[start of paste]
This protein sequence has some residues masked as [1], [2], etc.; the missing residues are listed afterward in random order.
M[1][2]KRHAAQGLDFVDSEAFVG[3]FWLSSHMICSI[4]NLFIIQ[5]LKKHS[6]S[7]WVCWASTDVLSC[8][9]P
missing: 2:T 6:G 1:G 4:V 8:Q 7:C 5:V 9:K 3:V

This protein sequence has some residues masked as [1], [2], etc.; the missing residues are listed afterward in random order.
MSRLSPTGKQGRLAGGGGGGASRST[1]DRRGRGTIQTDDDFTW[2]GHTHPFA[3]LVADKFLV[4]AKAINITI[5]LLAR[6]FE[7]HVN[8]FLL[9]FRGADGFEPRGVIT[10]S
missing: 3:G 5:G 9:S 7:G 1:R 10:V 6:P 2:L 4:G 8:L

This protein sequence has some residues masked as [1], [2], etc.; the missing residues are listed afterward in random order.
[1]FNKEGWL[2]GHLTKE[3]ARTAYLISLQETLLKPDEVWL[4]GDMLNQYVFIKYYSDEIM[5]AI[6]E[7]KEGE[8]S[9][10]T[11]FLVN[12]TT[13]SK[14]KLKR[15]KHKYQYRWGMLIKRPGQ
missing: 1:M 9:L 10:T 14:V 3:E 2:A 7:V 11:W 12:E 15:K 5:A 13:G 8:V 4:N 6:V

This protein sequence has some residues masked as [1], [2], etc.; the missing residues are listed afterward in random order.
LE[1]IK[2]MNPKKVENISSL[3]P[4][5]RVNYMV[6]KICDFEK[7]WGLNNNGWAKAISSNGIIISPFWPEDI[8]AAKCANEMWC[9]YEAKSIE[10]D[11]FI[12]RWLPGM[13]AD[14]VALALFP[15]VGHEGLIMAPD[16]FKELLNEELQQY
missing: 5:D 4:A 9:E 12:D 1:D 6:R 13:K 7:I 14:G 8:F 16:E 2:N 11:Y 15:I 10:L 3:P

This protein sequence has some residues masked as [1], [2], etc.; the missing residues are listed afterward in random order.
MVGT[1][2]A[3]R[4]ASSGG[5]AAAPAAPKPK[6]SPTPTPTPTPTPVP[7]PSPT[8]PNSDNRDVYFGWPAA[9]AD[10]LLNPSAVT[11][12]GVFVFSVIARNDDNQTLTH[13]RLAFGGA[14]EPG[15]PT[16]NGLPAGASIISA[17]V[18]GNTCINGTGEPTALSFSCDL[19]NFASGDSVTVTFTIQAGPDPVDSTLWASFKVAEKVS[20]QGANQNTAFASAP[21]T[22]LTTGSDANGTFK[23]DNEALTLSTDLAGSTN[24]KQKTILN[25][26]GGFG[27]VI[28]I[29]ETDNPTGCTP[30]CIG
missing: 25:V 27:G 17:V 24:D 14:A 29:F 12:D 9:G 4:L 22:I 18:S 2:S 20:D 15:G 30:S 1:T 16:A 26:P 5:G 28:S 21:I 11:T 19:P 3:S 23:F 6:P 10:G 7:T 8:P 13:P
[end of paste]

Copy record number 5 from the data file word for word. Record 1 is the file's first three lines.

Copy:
This protein sequence has some residues masked as [1], [2], etc.; the missing residues are listed afterward in random order.
MVGT[1][2]A[3]R[4]ASSGG[5]AAAPAAPKPK[6]SPTPTPTPTPTPVP[7]PSPT[8]PNSDNRDVYFGWPAA[9]AD[10]LLNPSAVT[11][12]GVFVFSVIARNDDNQTLTH[13]RLAFGGA[14]EPG[15]PT[16]NGLPAGASIISA[17]V[18]GNTCINGTGEPTALSFSCDL[19]NFASGDSVTVTFTIQAGPDPVDSTLWASFKVAEKVS[20]QGANQNTAFASAP[21]T[22]LTTGSDANGTFK[23]DNEALTLSTDLAGSTN[24]KQKTILN[25][26]GGFG[27]VI[28]I[29]ETDNPTGCTP[30]CIG
missing: 25:V 27:G 17:V 24:D 14:A 29:F 12:D 9:G 4:L 22:I 18:S 2:S 20:D 15:G 30:S 1:T 16:A 26:P 5:G 28:S 21:I 11:T 19:P 3:S 23:F 6:P 10:G 7:T 8:P 13:P